Let’s talk about body language and warning signs of a likely attack. Watch this video, and then we will go over things to look out for.
The event in this video happened in April 2023 in Mexico. In this video, a woman looks like she is being forced into a car, but fortunately, it wasn’t a kidnapping; instead, she was being committed to a treatment facility. It still shows what to be aware of, and it could have easily been an actual kidnapping.
If it was real, there was a high likelihood her family probably wouldn’t have seen her again. This is REALITY!
First, the lady is a victim, and these are likely professional predators, so let’s not bash her.
- The victim appears to be upset. Her body language is that of being unsure of herself and not walking with a strong, defined purpose.
- The attacker is acting in a relaxed manner. Predators are well-rehearsed and are usually calm.
- When he sets his water bottle down, that’s an indicator that he’s getting ready to use both arms and hands on her.
- He slightly steps towards her, closing the reactionary gap.
- When he grabs her, he “hugs her,” getting control of her body.
Your biggest self-defense tool is your brain.
The biggest self-defense tool you always carry is your brain, not a weapon. Don’t ever place yourself in a dangerous situation. Use situational awareness, walk with a purpose, and have that commanding presence.
When you act like you’re out for a “stroll,” you’re telling the bad guy you’re an easy target and probably won’t fight.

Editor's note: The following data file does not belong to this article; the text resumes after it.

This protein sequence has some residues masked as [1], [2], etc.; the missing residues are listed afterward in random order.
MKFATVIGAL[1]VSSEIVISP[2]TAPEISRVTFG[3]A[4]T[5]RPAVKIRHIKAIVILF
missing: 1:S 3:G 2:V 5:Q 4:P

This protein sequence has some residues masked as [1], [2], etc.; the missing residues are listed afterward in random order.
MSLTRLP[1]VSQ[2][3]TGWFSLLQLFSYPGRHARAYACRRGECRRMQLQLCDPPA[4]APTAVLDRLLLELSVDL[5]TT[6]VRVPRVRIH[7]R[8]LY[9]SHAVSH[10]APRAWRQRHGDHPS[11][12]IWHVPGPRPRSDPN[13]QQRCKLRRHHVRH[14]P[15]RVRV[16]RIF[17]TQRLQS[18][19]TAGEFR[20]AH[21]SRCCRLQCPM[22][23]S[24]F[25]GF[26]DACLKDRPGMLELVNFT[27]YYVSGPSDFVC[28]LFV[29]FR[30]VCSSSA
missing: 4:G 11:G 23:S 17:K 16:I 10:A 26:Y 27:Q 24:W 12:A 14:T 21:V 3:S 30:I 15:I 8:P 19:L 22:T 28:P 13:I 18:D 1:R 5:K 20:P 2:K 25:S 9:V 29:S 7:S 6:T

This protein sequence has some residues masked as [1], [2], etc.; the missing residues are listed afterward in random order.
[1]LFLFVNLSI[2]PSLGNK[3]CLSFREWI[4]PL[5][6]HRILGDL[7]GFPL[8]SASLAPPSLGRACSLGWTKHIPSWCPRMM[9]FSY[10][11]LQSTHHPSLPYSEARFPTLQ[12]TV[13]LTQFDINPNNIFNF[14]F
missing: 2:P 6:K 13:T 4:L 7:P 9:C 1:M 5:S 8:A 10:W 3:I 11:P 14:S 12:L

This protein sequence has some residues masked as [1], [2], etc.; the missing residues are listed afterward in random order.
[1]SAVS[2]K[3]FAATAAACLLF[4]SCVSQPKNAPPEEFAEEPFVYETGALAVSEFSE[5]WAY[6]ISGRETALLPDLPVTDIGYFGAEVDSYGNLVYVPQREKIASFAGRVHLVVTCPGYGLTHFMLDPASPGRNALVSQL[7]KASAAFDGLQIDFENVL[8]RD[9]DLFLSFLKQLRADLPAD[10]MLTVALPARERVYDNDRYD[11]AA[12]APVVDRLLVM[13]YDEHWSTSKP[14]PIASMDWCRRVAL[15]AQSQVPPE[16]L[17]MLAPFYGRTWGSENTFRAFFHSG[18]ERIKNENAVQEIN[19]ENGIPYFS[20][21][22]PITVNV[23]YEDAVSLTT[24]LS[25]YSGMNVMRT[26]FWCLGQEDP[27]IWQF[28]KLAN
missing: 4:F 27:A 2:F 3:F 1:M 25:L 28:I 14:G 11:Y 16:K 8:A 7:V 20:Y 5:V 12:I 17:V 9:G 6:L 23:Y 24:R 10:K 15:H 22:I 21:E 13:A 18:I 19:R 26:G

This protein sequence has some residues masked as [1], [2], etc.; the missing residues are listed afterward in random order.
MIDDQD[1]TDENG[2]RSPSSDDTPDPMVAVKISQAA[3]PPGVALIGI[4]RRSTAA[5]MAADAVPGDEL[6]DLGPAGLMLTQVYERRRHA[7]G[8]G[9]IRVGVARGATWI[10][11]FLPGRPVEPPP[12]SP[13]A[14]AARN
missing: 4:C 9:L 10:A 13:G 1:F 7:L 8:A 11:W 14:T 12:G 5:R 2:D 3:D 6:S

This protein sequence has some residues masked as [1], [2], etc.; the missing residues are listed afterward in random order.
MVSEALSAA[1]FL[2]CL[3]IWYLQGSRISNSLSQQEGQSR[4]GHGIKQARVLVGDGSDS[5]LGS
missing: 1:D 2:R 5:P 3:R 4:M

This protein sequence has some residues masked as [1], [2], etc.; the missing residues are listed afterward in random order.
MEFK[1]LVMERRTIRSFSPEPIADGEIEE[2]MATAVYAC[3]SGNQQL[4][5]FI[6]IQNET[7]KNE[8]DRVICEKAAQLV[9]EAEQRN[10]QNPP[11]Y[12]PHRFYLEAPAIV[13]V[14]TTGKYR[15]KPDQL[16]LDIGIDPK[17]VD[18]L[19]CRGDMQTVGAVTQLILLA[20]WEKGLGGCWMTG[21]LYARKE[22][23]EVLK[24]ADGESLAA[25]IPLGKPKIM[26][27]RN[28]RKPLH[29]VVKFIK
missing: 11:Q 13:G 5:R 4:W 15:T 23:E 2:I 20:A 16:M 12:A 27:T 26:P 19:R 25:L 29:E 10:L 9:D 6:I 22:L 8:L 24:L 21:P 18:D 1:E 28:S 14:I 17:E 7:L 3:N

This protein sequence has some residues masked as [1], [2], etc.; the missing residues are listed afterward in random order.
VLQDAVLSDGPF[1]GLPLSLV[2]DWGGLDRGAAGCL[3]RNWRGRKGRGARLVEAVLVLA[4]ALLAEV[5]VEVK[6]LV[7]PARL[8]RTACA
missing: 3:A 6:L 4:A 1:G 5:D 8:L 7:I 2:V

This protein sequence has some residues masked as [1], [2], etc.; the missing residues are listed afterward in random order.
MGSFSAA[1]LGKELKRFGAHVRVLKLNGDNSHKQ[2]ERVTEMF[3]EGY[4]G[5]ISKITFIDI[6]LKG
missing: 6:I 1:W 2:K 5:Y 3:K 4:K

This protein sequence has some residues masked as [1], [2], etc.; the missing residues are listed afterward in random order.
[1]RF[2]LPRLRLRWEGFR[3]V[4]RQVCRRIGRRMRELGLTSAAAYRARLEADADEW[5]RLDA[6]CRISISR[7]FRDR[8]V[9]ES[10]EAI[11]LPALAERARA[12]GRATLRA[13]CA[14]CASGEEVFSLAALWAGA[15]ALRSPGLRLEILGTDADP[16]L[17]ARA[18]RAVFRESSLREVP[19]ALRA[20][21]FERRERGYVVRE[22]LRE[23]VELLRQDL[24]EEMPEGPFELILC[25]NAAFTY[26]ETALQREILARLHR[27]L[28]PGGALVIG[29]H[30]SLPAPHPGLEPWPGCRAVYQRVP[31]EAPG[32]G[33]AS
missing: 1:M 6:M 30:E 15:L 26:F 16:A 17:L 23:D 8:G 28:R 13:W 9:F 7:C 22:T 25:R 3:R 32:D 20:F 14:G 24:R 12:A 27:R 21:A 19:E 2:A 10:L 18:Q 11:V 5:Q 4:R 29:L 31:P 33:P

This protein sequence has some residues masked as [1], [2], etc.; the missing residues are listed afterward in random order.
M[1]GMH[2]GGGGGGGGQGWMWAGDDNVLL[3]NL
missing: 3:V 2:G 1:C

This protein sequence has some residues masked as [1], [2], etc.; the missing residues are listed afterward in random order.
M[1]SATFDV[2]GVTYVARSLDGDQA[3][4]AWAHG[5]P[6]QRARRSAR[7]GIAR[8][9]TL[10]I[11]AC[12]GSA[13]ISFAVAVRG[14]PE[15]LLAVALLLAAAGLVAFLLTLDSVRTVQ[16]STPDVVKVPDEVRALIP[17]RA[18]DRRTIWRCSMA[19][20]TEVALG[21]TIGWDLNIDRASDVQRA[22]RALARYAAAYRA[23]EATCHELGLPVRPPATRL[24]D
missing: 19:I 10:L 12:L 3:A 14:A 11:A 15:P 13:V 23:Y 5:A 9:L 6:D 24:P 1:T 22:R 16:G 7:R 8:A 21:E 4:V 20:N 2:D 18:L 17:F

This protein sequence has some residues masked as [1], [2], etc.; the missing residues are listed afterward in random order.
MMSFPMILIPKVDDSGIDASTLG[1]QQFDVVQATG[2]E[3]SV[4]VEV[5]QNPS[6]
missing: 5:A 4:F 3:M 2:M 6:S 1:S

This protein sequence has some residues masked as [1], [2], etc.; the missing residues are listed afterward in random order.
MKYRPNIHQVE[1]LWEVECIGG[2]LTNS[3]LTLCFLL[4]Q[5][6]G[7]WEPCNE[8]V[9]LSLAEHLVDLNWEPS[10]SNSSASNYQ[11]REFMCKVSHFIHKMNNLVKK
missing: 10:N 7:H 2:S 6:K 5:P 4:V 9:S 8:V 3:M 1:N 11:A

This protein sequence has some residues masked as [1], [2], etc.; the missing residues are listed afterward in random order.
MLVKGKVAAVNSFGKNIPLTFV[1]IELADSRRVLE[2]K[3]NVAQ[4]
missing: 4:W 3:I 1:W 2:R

When you fight for your life, kick, scream, punch, gouge eyes, pull hair, or bite, learn a person’s pressure points. Fight with the attitude that you will completely destroy that person, and fast.
“If you’re gonna fight, fight like you are the third monkey on the ramp to Noah’s ark, and it’s starting to rain.” Tim Kennedy – UFC Fighter and Special Forces Operator.
Drop to the ground. It is more difficult to carry away someone who is entirely dead weight. By standing and pushing back with your legs, you are actually supporting your own weight and helping the attacker.
Understand that bad things happen to good people. This could happen in your community or at your kid’s bus stop.
This isn’t trying to make people scared or paranoid. You should live your life but also have a plan in case things go wrong. Don’t forget that your gut feeling is usually correct.
Mark is a national speaker and media contributor on preventing and mitigating violent attacks. You can follow Mark on LinkedIn.